Diplococci Bacteria: These bacteria are usually found in pairs as two joined cells. The name originates from the word diplo, meaning double, and coccus, meaning berry. One example of a diplococci strain is Neisseria gonorrhea. A typically gram-negative bacterium causes a sexually transmitted infection called gonorrhea. Another example of diplococcus strain is Moraxella catarrhalis that is a gram-negative bacterium that causes infections of the respiratory system.
Tetrad Bacteria: They are formed when the bacterium divides into two planes to form a square of four bacteria called a tetrad. Examples of tetrad-forming bacteria are Aerococcus, a urinary tract pathogen, Pediococcus, and Tetragenococcus, both of which ferment foods. Aerococcus urinae is an emerging cause of urinary tract infections, which was previously thought to be non-pathogenic (i.e., harmless) and a clinically insignificant urinary contaminant.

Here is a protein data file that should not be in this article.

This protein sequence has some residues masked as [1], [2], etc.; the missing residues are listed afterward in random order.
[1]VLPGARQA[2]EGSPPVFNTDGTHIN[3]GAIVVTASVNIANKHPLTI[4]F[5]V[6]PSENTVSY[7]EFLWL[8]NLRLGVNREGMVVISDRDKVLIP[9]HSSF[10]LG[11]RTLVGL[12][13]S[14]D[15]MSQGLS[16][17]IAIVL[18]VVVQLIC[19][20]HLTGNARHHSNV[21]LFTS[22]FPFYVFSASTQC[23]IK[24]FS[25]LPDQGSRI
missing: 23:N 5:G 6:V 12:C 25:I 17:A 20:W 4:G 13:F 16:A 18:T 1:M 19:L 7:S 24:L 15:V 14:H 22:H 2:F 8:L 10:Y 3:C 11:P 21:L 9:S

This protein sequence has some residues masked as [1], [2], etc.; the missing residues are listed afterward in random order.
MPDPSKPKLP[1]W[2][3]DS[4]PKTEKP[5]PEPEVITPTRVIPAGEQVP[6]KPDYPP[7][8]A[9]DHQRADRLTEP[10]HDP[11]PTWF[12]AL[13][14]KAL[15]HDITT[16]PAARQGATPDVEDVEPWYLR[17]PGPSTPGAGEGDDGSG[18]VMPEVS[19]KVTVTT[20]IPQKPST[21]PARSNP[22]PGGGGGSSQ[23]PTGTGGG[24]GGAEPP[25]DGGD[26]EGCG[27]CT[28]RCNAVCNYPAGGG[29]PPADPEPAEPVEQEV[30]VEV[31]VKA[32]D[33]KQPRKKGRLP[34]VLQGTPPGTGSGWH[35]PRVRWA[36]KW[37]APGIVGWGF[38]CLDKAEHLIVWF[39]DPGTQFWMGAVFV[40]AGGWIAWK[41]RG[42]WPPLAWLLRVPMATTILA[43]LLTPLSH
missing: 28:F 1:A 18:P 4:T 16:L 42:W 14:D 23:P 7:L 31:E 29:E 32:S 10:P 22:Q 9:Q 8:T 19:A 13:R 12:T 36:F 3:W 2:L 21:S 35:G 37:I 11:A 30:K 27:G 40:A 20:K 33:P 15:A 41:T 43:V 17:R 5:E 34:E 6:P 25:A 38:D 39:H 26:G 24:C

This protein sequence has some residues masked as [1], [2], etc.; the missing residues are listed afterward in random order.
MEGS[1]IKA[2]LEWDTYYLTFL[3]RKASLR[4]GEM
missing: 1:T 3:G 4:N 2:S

Staphylococci Bacteria: The term staphylococcus comes from the word Staphylo meaning grape-like clusters and coccus, meaning berry. The arrangement of staphylococci resembles cells aggregating in a grape-like structure. These are universally present on mucous membranes and the skin, usually as gram-positive facultative aerobes. An important example is that of Staphylococcus aureus, which is frequently implicated in food poisoning. It is found in the nose, respiratory tract, and skin. Another example of this species is Staphylococcus epidermis, which is normally found on the skin and is a part of the normal skin flora. It is known to be non-pathogenic but can be rendered pathogenic (i.e., harmful) in immunosuppressed individuals.
Streptococci Bacteria: The term streptococcus originates from the words “strepto” meaning chains and coccus, meaning berry. The arrangement of streptococcus resembles cells in chains attached. This species causes a variety of conditions in humans. An example of streptococci bacteria is Streptococcus pyogenes, known to cause rheumatic fever, tonsillitis, strep throat, and other respiratory infections. Another example of this bacteria is Streptococcus bovis, which causes urinary tract infections.